The cramped airplane rattled through 20 minutes of turbulence while Mounir Sheikh anxiously awaited landing in Nepal for the first time. He had signed up for a 10-day service trip with Habitat for Humanity to build a house in a rural village called Chitwan. As the plane landed at a small airport made from sun-dried brick, Sheikh immediately took note of how different the area was from his native Qatar, where he was a sophomore at CMU-Q.
As he left the airport, the lush greenery of the area astounded him. Chitwan was beautiful and simple. No time for exploring, though. He and 10 other CMU-Q students got right to work building a house from scratch.
Not having much experience with construction, Sheikh cautiously mixed cement by hand, careful not to waste a drop. Good thing, because in Chitwan, it’s no easy task to get materials for construction; every job must be meticulously done.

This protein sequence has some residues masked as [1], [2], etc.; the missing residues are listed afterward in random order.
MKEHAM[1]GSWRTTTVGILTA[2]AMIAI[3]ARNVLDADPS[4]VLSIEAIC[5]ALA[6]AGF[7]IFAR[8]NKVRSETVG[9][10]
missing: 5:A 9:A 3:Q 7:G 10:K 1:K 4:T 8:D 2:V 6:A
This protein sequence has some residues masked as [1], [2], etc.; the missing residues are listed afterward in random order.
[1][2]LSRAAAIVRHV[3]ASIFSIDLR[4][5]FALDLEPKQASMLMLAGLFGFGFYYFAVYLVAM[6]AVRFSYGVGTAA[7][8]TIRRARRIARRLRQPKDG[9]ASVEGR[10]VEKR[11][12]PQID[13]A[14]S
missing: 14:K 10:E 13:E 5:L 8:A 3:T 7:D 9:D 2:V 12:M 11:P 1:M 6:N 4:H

As Sheikh helped to lay a foundation of rocks and cement, children from the village gathered to watch the college students as if they were celebrities. Despite the language barrier, the youngsters were eager to play with the visitors. While on breaks and despite being tired from the manual labor, Sheikh found the energy to play soccer and cricket with the children.
He also found time to interact with many of the adults because it seemed to him that the entire village was appreciative of the volunteers. Sheikh says he couldn’t help but be impressed with the positive attitude and generosity of everyone, even though they lived modestly at best—many not even having easy access to clean water.
After the students built the home, there was a thank-you celebration. Each volunteer received a handmade bracelet and a traditional headdress as a token of the community’s appreciation.
For Sheikh, the only keepsake he says he needed came from the woman who would be moving into the completed home. Every time he saw her, she had a big smile on her face. It’s a smile he says he will never forget.
After returning to his home in urban Doha, he realized how easy it is to take the comforts of life for granted. He still plans to continue his studies as a business major, but now he also wants to integrate charity work into his life. He has already begun organizing public-service trips for him and his CMU-Q classmates.
—Abigail Nover (A’15)